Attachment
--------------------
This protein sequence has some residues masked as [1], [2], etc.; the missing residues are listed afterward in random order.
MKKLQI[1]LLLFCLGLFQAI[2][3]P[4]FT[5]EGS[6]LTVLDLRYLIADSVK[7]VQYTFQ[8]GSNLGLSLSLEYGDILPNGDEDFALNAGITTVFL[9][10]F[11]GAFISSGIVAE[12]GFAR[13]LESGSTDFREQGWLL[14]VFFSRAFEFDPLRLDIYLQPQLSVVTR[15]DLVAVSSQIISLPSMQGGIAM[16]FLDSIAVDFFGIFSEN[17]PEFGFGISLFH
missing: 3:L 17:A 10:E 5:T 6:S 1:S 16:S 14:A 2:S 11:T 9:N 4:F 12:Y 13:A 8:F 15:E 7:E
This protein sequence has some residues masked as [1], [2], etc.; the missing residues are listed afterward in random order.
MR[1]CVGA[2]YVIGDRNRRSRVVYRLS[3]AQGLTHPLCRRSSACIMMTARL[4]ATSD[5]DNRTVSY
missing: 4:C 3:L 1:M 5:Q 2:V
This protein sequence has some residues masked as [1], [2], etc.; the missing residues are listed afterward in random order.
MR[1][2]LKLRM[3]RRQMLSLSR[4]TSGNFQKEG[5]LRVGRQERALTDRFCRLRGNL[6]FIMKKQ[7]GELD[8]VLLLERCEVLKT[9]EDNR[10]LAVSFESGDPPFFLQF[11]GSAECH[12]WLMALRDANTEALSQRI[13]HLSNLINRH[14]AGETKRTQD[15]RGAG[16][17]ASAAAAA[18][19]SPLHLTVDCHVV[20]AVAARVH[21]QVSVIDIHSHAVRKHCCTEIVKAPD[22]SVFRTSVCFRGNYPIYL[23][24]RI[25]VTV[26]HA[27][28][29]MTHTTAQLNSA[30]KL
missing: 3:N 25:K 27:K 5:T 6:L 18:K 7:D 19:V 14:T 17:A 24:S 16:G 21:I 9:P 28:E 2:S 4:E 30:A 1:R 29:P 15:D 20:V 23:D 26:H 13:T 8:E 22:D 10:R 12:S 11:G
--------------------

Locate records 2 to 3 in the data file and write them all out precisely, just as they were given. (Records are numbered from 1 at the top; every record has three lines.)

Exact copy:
This protein sequence has some residues masked as [1], [2], etc.; the missing residues are listed afterward in random order.
MR[1]CVGA[2]YVIGDRNRRSRVVYRLS[3]AQGLTHPLCRRSSACIMMTARL[4]ATSD[5]DNRTVSY
missing: 4:C 3:L 1:M 5:Q 2:V
This protein sequence has some residues masked as [1], [2], etc.; the missing residues are listed afterward in random order.
MR[1][2]LKLRM[3]RRQMLSLSR[4]TSGNFQKEG[5]LRVGRQERALTDRFCRLRGNL[6]FIMKKQ[7]GELD[8]VLLLERCEVLKT[9]EDNR[10]LAVSFESGDPPFFLQF[11]GSAECH[12]WLMALRDANTEALSQRI[13]HLSNLINRH[14]AGETKRTQD[15]RGAG[16][17]ASAAAAA[18][19]SPLHLTVDCHVV[20]AVAARVH[21]QVSVIDIHSHAVRKHCCTEIVKAPD[22]SVFRTSVCFRGNYPIYL[23][24]RI[25]VTV[26]HA[27][28][29]MTHTTAQLNSA[30]KL
missing: 3:N 25:K 27:K 5:T 6:L 18:K 7:D 19:V 14:T 17:A 24:S 16:G 21:I 9:P 28:E 2:S 4:E 30:A 1:R 29:P 15:D 20:V 23:D 26:H 13:T 8:E 22:D 10:R 12:S 11:G